The Myth of Belief

Here's an awkward way of putting it (we'll fix it later) - a kind of story, or folktale (folk-science):

First, people ascribed beliefs to each other. At that time, if I ascribed a belief to you, that meant that I was modeling you as acting as if x is true.  That is to say, person A would act in a manner consistent with a model of [a world that includes] person B acting in a manner consistent with a model of [the world in which] x.  We can call this "The Golden Age." 

[See also: my essay, "A Defense of the Ego," in which I briefly discuss the problem of other minds and Frans de Waal and Josep Call's experiments involving chimps that seem to demonstrate an awareness of each others' perceptions and mental models of their environments.]

Then people started to ascribe beliefs to themselves.  At that point, if I believed something, that meant I was modeling myself as acting the way I would act if x were true.  Just as you might notice someone else acting as if x, you could notice yourself acting as if x: "Hm! I seem to believe that [x]!"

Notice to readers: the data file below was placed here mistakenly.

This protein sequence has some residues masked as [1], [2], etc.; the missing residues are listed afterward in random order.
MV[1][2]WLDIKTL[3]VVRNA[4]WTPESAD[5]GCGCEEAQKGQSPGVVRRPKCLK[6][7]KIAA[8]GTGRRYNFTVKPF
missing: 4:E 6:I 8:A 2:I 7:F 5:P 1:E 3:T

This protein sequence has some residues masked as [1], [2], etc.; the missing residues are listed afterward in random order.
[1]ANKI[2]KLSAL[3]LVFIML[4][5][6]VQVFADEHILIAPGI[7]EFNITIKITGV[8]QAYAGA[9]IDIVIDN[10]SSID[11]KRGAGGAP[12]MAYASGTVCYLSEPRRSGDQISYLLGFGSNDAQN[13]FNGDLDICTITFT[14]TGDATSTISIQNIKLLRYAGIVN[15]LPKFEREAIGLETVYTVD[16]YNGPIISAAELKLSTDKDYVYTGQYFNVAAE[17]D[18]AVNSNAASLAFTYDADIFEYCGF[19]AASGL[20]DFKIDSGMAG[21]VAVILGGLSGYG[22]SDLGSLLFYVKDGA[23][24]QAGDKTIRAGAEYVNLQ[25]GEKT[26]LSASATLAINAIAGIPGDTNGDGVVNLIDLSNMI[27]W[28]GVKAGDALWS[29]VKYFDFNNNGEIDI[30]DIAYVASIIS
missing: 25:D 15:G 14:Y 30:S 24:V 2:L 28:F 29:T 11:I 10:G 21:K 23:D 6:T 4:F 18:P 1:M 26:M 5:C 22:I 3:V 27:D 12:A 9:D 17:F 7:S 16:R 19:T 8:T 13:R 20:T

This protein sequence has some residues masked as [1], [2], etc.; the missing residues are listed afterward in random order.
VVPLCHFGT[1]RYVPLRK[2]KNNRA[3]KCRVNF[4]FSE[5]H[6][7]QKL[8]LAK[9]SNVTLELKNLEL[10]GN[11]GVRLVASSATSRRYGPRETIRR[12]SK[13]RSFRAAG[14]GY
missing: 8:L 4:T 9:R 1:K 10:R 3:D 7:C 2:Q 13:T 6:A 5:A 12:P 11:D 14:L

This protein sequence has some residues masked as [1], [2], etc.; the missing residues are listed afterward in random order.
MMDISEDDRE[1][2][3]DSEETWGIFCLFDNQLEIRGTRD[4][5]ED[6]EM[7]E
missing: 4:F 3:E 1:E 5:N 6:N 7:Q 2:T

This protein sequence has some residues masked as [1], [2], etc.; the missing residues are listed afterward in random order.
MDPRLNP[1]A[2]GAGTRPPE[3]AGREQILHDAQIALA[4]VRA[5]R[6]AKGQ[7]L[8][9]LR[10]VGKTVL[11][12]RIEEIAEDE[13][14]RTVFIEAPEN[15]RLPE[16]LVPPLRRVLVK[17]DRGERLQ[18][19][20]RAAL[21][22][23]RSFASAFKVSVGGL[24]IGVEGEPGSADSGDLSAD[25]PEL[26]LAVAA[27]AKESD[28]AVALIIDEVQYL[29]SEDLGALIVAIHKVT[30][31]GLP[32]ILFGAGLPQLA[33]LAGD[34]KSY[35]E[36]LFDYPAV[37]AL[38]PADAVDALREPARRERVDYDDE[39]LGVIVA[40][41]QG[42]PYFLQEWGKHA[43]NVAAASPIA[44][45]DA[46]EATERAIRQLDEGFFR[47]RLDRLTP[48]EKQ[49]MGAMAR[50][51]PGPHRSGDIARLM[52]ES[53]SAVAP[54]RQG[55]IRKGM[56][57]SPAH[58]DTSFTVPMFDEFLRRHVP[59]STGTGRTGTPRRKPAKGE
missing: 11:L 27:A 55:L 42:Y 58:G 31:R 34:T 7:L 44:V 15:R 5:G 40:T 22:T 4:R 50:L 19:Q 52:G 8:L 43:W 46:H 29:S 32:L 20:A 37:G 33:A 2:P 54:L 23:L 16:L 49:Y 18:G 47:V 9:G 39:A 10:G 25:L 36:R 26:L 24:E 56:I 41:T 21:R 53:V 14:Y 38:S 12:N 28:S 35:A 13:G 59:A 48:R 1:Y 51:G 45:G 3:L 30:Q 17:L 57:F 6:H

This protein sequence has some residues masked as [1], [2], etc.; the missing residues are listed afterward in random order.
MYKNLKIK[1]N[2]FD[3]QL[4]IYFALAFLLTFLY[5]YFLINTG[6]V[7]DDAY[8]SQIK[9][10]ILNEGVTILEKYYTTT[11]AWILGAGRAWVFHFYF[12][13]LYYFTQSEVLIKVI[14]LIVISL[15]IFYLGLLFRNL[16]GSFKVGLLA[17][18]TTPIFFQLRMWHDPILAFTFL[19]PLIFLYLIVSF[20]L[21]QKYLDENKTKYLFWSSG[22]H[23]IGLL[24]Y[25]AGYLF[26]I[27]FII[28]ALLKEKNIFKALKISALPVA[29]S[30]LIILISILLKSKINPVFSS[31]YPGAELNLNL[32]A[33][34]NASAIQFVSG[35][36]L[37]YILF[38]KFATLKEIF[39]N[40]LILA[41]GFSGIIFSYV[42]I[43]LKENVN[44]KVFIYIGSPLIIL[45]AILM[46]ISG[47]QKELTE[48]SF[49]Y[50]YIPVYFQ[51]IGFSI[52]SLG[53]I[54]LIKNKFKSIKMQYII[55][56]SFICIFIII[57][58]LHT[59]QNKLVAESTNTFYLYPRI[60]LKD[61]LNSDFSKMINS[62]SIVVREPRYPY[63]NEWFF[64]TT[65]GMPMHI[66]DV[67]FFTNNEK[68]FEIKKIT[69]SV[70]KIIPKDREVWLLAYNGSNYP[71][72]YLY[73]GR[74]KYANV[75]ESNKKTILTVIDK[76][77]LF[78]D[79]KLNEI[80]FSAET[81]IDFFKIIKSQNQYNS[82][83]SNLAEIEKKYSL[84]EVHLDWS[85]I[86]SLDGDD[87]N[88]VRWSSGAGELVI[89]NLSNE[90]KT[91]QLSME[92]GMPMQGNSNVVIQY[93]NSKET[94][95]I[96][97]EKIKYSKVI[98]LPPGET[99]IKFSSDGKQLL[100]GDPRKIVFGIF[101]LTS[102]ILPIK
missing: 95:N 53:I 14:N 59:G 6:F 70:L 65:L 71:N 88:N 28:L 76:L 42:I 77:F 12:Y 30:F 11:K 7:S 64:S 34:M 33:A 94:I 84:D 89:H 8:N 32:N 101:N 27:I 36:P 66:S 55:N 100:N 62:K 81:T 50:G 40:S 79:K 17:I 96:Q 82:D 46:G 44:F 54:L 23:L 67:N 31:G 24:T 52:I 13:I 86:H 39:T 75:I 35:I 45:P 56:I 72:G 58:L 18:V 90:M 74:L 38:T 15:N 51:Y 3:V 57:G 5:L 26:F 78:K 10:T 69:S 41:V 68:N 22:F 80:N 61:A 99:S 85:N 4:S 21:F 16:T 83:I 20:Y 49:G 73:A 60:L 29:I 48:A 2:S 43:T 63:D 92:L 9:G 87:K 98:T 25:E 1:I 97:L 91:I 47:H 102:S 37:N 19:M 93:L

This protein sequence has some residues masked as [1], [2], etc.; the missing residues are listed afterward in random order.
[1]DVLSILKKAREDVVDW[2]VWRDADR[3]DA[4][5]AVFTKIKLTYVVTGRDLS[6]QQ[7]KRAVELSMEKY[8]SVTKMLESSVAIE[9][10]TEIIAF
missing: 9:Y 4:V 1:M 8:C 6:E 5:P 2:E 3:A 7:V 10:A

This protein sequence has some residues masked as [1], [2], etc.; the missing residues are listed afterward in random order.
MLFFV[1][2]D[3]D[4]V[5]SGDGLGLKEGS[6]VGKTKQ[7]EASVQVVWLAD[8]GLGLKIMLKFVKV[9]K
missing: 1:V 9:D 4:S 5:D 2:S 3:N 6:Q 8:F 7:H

But then, gradually, things became more complicated.  Beliefs gradually grew to have an autonomous existence, separate from action.  We can see a couple of pathways this could have taken.  Perhaps at one point, if I believed something, that meant that I modeled myself as something to which other people (real or imagined) would ascribe this belief.  Or that I acted as if I were the type of person that believed that x is true, or that I acted as if I were the type of person that other people would model as believing that x is true.  (I imagine this as "wrinkles," so to speak, in the "social fabric".)

You can see where this is going - this brings up the possibility of deceit: the possibility that I would act like I believe one thing, when I "really" believe something else.  Now this would cause people to carry around more complex models of each other - ones that include something like an "internal mental state" which may or may not be consistent with their outward actions.